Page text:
After entering the HO scale plastic figure market with their set of British infantry, Matchbox continued with the formula they had set themselves, and produced this collection of US infantry. Indeed, the similarities between the first and second set are striking. Many of the poses are virtually identical, and the style suggests that the same sculptor was responsible for both.
The generous 17 poses include many that are common to many World War II sets - the officer peering through binoculars is certainly an old favourite. The saluting figure is wearing the one-piece HBT suit, which probably makes him either a mechanic or part of a tank crew.
The uniform is the standard issue used by US forces late in the war. Some wear cargo type trousers which were popular, but in general there is little diversity here. All seem to have the short boots with anklets, and all wear a four-pocket jacket which is presumably intended to be the M1943 combat jacket, although in reality the skirt pockets on this jacket were internal, not external as modelled here. Webbing is sparse and not particularly accurate, particularly in terms of the items attached to the rear of the cartridge belt, which in some cases are unrecognisable.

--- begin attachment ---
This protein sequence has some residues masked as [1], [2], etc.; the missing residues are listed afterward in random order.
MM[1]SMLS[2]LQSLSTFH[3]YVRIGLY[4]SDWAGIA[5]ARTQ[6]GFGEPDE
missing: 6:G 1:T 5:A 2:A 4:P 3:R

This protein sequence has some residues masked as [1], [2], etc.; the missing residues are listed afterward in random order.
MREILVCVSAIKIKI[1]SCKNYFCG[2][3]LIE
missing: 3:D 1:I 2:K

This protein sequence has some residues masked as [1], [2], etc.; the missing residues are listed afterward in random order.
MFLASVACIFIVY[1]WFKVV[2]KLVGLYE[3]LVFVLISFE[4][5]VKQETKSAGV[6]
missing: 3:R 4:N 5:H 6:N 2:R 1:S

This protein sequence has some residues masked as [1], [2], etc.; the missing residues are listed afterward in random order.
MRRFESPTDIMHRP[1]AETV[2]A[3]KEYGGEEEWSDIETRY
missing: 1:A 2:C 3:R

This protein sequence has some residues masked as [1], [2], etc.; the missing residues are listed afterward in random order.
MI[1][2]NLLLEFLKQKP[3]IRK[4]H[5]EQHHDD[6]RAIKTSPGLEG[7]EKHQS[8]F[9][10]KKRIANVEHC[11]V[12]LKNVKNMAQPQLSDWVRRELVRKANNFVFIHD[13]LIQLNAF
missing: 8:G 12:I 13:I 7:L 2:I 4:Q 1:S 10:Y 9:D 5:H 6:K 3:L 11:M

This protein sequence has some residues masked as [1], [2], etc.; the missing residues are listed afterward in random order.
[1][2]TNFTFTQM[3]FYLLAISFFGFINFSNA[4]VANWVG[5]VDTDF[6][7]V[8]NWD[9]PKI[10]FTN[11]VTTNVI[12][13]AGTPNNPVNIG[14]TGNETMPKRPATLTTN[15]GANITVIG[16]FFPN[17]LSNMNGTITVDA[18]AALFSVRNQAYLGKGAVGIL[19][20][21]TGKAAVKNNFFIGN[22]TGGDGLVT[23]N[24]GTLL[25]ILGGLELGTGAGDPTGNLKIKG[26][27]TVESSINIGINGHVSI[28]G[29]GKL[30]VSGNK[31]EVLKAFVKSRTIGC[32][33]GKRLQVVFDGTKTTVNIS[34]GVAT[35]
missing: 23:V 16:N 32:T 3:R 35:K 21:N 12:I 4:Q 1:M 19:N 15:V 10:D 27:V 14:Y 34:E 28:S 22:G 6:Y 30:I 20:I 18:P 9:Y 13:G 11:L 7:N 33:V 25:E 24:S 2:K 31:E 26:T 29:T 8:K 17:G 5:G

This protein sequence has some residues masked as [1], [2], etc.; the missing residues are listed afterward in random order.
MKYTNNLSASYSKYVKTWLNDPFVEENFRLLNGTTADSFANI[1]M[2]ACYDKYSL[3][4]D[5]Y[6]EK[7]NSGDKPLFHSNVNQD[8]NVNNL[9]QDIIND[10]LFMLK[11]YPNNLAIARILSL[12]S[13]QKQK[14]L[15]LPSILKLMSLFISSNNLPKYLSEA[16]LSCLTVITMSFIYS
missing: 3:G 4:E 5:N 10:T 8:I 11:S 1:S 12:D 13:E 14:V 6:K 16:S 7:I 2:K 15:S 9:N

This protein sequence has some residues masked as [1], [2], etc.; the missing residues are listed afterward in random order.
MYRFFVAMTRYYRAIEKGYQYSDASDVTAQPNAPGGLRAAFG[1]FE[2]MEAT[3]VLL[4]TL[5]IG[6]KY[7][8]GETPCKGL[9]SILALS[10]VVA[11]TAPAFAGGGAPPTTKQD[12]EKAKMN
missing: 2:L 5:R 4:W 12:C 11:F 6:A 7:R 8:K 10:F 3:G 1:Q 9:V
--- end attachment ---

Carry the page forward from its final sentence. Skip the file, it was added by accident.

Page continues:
Most of the men carry rifles which are disappointingly lacking in detail. Some of these carry bayonets - a weapon that seldom found a use against the enemy, but was longer than the very stubby examples on these figures. None are carrying carbines, which is unfortunate as these were a very common weapon. A couple of men are armed with sub machine guns, which appear to be the M3 .45 calibre. Almost inevitably there is a man with a bazooka, though there is no comrade to load the weapon. One man is using a flame-thrower, which was a weapon first used in 1942. This one has two cylinders rather than three, which suggests it is one of the earlier, quite unreliable models. The mortar is a very simplified model which is not attractive or particularly accurate. Its size would suggest it is a 60mm weapon. The heavy machine gun is an M2 HB Browning .50 calibre, and it has been moulded as one with its operator. However the whole piece is very flat, and the two supporting rear legs barely part at all, which would have made the gun too unstable. The figure in the third row with the coat would seem to be an officer by his Sam Browne belt, but officers had stopped carrying pistols by 1943 - only gunners and assistant gunners did so, as it was a weapon of last resort only.
All the figures are a little flat, but there are no problems with excess plastic or flash. They were sold as 1/76 scale, which makes them a little short when standing next to figures from other manufacturers. This small difference in height is made all the greater thanks to the very thin base under each man, which is also quite narrow, making the figures more prone to falling. The standard of sculpting is very good, but there is some lack of detail in some key areas, particularly with some weapons. The set has many positive features, but there is still room for improvement.